Siobhán goes from Britain’s strongest woman to powerhouse PhD researcher
When it comes to brains and brawn, University of Northampton researcher Siobhán Hyland is tough to beat.
The 30-something from Northampton, who was once Britain’s Strongest Woman, now splits her time between competitive weightlifting and delving into the backgrounds of Nazi war criminals.
Siobhán’s in the thick of her PhD, which looks at Nazi war criminals who came to live in Britain after the Second World War and the Searchlight anti-fascist group which wanted to expose them living on our shores.
When she’s not hitting the books, Siobhán spends her time training, competing in and coaching Olympic weightlifting – and she’s found it’s the perfect release after spending hours researching the lives of war criminals.
“As a historian we are taught to look at things objectively and with a critical eye,” said Siobhán.
“But, a day looking at genocide photographs can be tough, so getting into the gym and throwing some weights around does really help.”
She added: “I went to watch the 2012 Olympics in London and watched the 87kg+ women Olympic weightlifters and was impressed. I decided to take up the sport to de-stress from my PhD and I have used it for my well-being ever since.”
Siobhán picked up a medal in her first national competitive outing in the sport, taking bronze at the virtual British Olympic Weightlifting Championships, this summer. The achievement’s even more impressive, given the disruption the pandemic has had on her training regime.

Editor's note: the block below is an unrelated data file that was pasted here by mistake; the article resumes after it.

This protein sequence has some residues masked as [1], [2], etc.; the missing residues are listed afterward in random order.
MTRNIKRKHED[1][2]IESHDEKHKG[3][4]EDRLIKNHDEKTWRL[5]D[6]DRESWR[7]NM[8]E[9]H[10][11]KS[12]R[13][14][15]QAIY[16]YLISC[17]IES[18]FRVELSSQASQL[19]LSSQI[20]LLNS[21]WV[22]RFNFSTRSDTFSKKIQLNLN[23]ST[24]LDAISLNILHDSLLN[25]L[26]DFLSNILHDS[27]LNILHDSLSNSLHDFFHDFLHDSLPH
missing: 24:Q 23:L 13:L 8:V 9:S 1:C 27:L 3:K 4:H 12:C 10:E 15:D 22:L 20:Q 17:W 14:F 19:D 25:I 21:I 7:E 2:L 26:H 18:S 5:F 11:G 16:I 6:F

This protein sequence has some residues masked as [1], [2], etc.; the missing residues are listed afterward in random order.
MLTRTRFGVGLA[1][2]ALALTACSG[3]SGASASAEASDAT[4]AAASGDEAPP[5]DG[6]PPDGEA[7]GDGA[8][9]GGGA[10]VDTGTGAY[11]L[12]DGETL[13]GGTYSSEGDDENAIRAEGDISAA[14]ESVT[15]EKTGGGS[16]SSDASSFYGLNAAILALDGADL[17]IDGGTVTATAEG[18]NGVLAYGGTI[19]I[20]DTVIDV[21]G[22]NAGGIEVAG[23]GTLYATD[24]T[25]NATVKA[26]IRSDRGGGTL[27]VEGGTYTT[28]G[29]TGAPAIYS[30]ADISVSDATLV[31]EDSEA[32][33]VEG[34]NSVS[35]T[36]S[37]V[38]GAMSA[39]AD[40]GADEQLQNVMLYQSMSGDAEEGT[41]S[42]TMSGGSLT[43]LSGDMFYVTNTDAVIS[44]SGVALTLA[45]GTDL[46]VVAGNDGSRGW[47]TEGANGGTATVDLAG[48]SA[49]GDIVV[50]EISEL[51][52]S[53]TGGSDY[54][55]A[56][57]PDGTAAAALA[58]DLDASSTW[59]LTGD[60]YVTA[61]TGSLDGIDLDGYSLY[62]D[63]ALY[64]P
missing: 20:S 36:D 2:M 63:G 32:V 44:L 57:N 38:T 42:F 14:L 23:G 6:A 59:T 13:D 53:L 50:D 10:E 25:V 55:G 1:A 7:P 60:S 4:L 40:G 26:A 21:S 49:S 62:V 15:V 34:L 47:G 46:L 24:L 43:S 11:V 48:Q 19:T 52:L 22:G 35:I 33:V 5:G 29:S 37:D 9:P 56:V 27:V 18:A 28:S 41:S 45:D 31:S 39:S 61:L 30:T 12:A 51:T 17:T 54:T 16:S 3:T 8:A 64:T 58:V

“In lockdown I had to find places to train as the gym was closed,” she said. “I did have my coaching sessions via Zoom, but I needed a venue. I used my garden, my conservatory and the local garden centre very kindly let me use their car park out of hours. I am glad no one was there to see me.”
Siobhán, who is a vegan, has previously held the titles of Britain’s Strongest Woman, Highland Games Champion, and was also a World Strongwoman Championship competitor.
She said: “I remember going to my gym, Unit 22 in Northampton, and asking for a coaching session in Olympic weightlifting. The coach kept asking me whether I had lifted before, and as he put more and more weights on, I said I hadn’t, but I was the strongest woman in Britain!”
“It just goes to show that you are never too old to start a new sport,” said Siobhán, who competes in the masters age group (35-39) and the 87kg+ women’s class.
“If you have determination, drive and commitment you can do it. That goes for a PhD as well. The latest Olympics in Tokyo showed there were more female lifters in the British squad, so Olympic weightlifting is getting more popular with women, and I would recommend any student to try it.”